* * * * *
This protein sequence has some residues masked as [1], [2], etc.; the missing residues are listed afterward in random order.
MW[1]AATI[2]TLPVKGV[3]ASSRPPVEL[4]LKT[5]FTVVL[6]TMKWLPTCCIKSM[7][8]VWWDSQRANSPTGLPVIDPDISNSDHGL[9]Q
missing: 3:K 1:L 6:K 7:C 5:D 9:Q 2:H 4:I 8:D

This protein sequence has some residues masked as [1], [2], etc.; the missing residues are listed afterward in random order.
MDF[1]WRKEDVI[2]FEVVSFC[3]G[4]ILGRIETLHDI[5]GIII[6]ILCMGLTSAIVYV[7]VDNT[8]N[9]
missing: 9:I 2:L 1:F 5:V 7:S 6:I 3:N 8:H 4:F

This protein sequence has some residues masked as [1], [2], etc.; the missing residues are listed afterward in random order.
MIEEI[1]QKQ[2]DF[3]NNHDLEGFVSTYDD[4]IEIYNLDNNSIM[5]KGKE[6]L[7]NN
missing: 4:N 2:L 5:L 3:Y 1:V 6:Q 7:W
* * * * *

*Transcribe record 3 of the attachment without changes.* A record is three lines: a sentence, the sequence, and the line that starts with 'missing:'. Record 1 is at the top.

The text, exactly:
This protein sequence has some residues masked as [1], [2], etc.; the missing residues are listed afterward in random order.
MIEEI[1]QKQ[2]DF[3]NNHDLEGFVSTYDD[4]IEIYNLDNNSIM[5]KGKE[6]L[7]NN
missing: 4:N 2:L 5:L 3:Y 1:V 6:Q 7:W